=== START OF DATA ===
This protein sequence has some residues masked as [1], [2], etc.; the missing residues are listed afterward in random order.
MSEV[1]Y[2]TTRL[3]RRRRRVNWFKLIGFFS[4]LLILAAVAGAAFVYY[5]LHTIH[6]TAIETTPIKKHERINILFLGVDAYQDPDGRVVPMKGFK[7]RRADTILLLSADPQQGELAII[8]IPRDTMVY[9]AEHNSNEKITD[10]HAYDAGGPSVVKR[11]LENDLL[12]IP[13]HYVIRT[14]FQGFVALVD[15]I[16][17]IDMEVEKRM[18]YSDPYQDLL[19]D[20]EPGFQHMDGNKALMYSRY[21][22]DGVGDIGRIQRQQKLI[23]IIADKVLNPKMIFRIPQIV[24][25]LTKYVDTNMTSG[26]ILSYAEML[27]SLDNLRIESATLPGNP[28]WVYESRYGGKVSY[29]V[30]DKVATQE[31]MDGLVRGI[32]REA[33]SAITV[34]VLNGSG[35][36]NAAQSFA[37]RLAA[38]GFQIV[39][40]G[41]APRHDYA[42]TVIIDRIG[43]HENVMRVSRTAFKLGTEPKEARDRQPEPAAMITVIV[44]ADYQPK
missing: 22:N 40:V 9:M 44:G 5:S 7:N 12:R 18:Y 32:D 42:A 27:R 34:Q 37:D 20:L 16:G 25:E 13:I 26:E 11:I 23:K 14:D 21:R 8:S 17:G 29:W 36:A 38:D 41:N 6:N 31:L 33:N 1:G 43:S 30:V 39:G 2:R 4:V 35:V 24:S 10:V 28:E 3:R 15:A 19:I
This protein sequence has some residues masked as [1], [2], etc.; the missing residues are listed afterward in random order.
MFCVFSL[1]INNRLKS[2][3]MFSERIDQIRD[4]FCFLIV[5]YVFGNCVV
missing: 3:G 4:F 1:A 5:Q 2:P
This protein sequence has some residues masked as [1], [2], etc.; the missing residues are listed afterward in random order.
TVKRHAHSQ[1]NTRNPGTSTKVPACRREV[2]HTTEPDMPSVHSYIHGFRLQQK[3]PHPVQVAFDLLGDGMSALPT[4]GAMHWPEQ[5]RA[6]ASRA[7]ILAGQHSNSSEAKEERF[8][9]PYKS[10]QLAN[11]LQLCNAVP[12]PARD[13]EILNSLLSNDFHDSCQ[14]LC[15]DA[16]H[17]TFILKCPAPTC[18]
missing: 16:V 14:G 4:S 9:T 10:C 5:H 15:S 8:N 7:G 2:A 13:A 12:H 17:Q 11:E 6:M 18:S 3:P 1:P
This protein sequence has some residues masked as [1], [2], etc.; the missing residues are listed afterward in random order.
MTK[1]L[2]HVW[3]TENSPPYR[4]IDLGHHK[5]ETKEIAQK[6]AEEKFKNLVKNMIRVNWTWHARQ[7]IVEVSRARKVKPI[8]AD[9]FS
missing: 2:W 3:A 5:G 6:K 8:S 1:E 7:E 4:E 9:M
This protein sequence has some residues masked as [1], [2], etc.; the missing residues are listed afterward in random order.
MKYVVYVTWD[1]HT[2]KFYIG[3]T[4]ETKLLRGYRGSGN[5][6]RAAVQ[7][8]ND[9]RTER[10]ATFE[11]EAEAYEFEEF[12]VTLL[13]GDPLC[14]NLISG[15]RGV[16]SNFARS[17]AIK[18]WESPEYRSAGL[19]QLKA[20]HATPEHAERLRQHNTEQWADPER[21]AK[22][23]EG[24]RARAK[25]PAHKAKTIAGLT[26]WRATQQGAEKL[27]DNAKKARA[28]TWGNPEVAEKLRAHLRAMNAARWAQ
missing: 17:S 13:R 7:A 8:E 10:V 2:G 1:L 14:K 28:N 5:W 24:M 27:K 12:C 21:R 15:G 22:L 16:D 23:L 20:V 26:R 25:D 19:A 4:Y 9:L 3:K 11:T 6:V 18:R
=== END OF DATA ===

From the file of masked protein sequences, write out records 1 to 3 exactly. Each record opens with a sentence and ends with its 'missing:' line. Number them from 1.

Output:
This protein sequence has some residues masked as [1], [2], etc.; the missing residues are listed afterward in random order.
MSEV[1]Y[2]TTRL[3]RRRRRVNWFKLIGFFS[4]LLILAAVAGAAFVYY[5]LHTIH[6]TAIETTPIKKHERINILFLGVDAYQDPDGRVVPMKGFK[7]RRADTILLLSADPQQGELAII[8]IPRDTMVY[9]AEHNSNEKITD[10]HAYDAGGPSVVKR[11]LENDLL[12]IP[13]HYVIRT[14]FQGFVALVD[15]I[16][17]IDMEVEKRM[18]YSDPYQDLL[19]D[20]EPGFQHMDGNKALMYSRY[21][22]DGVGDIGRIQRQQKLI[23]IIADKVLNPKMIFRIPQIV[24][25]LTKYVDTNMTSG[26]ILSYAEML[27]SLDNLRIESATLPGNP[28]WVYESRYGGKVSY[29]V[30]DKVATQE[31]MDGLVRGI[32]REA[33]SAITV[34]VLNGSG[35][36]NAAQSFA[37]RLAA[38]GFQIV[39][40]G[41]APRHDYA[42]TVIIDRIG[43]HENVMRVSRTAFKLGTEPKEARDRQPEPAAMITVIV[44]ADYQPK
missing: 22:N 40:V 9:M 44:G 5:S 7:N 12:R 18:Y 32:D 42:A 27:R 34:Q 37:D 20:L 16:G 25:E 13:I 26:E 11:I 23:K 14:D 21:R 8:S 17:G 29:W 36:A 38:D 41:N 6:N 31:L 33:N 1:G 43:S 30:V 39:G 2:R 4:V 35:V 24:S 10:V 28:E 3:R 15:A 19:I
This protein sequence has some residues masked as [1], [2], etc.; the missing residues are listed afterward in random order.
MFCVFSL[1]INNRLKS[2][3]MFSERIDQIRD[4]FCFLIV[5]YVFGNCVV
missing: 3:G 4:F 1:A 5:Q 2:P
This protein sequence has some residues masked as [1], [2], etc.; the missing residues are listed afterward in random order.
TVKRHAHSQ[1]NTRNPGTSTKVPACRREV[2]HTTEPDMPSVHSYIHGFRLQQK[3]PHPVQVAFDLLGDGMSALPT[4]GAMHWPEQ[5]RA[6]ASRA[7]ILAGQHSNSSEAKEERF[8][9]PYKS[10]QLAN[11]LQLCNAVP[12]PARD[13]EILNSLLSNDFHDSCQ[14]LC[15]DA[16]H[17]TFILKCPAPTC[18]
missing: 16:V 14:G 4:S 9:T 10:C 5:H 15:S 8:N 7:G 2:A 13:A 12:H 17:Q 11:E 6:M 18:S 3:P 1:P